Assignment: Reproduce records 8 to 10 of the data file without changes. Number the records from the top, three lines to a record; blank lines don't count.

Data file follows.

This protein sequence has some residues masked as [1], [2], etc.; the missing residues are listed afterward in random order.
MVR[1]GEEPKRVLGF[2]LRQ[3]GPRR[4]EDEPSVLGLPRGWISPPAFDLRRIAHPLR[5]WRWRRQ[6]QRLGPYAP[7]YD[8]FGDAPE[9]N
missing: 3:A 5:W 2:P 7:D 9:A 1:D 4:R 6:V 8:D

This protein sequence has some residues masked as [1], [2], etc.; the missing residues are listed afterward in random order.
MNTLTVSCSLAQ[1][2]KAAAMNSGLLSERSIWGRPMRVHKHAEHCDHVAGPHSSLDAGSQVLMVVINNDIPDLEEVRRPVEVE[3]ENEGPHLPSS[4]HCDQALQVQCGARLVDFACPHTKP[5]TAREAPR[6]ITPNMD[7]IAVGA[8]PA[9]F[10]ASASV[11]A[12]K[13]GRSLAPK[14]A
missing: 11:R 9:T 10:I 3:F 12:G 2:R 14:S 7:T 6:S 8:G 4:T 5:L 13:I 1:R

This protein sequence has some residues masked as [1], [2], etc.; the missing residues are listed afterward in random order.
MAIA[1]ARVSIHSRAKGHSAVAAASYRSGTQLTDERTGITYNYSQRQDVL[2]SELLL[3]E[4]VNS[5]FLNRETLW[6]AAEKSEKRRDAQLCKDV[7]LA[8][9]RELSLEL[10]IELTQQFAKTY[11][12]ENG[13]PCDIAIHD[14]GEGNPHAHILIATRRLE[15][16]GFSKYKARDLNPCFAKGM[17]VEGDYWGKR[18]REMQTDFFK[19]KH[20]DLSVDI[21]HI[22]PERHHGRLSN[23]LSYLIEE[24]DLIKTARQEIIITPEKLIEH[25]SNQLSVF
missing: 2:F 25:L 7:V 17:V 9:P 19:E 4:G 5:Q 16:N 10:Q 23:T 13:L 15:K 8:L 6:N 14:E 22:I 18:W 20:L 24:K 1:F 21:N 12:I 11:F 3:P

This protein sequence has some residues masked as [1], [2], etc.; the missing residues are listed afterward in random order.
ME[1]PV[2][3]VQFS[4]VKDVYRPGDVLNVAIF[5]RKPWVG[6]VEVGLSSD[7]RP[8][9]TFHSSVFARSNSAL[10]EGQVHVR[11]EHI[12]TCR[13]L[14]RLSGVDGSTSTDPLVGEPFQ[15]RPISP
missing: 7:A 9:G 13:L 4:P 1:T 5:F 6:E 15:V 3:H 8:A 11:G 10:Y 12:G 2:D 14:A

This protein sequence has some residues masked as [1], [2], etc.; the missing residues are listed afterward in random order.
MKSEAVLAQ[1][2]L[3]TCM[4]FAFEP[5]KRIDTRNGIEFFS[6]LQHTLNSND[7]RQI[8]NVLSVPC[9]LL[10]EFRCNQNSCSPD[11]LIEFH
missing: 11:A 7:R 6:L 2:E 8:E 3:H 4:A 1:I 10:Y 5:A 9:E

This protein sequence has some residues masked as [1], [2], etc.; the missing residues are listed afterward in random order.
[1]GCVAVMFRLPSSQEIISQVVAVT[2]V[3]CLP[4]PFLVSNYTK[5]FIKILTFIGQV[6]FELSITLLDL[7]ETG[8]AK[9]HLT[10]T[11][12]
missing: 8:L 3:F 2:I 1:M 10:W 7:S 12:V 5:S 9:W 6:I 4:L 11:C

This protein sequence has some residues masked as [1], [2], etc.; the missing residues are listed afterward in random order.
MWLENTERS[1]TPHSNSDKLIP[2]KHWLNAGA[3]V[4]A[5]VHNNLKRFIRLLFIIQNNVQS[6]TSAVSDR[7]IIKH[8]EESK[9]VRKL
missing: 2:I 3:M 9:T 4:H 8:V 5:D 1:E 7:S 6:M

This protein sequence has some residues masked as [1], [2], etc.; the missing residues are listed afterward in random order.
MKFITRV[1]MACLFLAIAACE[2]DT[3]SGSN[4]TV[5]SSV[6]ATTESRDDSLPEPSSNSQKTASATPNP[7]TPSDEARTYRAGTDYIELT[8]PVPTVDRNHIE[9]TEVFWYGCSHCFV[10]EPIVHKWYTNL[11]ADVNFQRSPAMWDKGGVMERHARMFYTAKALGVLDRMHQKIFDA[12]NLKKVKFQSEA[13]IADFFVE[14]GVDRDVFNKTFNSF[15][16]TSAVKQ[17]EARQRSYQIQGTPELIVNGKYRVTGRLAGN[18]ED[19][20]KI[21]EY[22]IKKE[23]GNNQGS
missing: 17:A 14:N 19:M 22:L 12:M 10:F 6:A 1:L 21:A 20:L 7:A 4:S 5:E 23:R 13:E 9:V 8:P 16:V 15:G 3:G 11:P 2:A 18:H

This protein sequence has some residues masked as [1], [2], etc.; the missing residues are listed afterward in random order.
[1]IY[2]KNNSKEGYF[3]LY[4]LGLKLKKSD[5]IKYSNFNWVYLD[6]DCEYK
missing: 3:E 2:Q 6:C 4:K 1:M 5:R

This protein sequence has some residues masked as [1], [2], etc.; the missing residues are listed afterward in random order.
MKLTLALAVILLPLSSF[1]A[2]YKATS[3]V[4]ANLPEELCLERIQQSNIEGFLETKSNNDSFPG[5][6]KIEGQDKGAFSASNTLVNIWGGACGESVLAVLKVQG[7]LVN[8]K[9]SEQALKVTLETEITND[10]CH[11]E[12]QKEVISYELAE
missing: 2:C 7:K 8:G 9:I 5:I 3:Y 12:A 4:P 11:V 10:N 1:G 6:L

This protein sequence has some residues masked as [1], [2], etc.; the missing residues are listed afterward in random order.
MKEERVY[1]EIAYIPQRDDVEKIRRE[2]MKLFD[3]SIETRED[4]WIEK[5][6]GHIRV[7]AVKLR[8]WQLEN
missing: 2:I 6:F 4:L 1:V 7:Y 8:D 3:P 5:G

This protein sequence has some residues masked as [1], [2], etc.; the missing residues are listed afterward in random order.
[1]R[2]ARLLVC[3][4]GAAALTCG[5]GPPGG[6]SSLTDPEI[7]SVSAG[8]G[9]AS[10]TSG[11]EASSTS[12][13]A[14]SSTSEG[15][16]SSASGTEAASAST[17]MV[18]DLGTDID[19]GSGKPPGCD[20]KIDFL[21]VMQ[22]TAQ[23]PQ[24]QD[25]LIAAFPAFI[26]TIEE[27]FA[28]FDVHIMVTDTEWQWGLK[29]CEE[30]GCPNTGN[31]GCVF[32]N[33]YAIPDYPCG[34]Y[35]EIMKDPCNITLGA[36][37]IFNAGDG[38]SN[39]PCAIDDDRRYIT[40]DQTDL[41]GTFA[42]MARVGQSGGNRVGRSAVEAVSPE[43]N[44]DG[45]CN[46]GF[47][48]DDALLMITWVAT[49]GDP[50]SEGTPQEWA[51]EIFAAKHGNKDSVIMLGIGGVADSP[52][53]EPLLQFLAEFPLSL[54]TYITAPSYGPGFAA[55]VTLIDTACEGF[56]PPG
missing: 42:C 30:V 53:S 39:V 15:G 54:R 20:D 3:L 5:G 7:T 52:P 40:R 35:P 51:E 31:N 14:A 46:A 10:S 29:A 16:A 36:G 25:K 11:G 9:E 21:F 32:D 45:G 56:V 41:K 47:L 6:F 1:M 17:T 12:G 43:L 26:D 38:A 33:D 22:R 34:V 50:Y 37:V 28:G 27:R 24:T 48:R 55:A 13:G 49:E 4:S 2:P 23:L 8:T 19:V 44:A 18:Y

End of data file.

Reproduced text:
This protein sequence has some residues masked as [1], [2], etc.; the missing residues are listed afterward in random order.
MKFITRV[1]MACLFLAIAACE[2]DT[3]SGSN[4]TV[5]SSV[6]ATTESRDDSLPEPSSNSQKTASATPNP[7]TPSDEARTYRAGTDYIELT[8]PVPTVDRNHIE[9]TEVFWYGCSHCFV[10]EPIVHKWYTNL[11]ADVNFQRSPAMWDKGGVMERHARMFYTAKALGVLDRMHQKIFDA[12]NLKKVKFQSEA[13]IADFFVE[14]GVDRDVFNKTFNSF[15][16]TSAVKQ[17]EARQRSYQIQGTPELIVNGKYRVTGRLAGN[18]ED[19][20]KI[21]EY[22]IKKE[23]GNNQGS
missing: 17:A 14:N 19:M 22:L 12:M 10:F 6:A 1:L 21:A 20:L 7:A 4:S 5:E 23:R 13:E 9:V 8:P 16:V 15:G 3:G 11:P 2:A 18:H

This protein sequence has some residues masked as [1], [2], etc.; the missing residues are listed afterward in random order.
[1]IY[2]KNNSKEGYF[3]LY[4]LGLKLKKSD[5]IKYSNFNWVYLD[6]DCEYK
missing: 3:E 2:Q 6:C 4:K 1:M 5:R

This protein sequence has some residues masked as [1], [2], etc.; the missing residues are listed afterward in random order.
MKLTLALAVILLPLSSF[1]A[2]YKATS[3]V[4]ANLPEELCLERIQQSNIEGFLETKSNNDSFPG[5][6]KIEGQDKGAFSASNTLVNIWGGACGESVLAVLKVQG[7]LVN[8]K[9]SEQALKVTLETEITND[10]CH[11]E[12]QKEVISYELAE
missing: 2:C 7:K 8:G 9:I 5:I 3:Y 12:A 4:P 11:V 10:N 1:G 6:L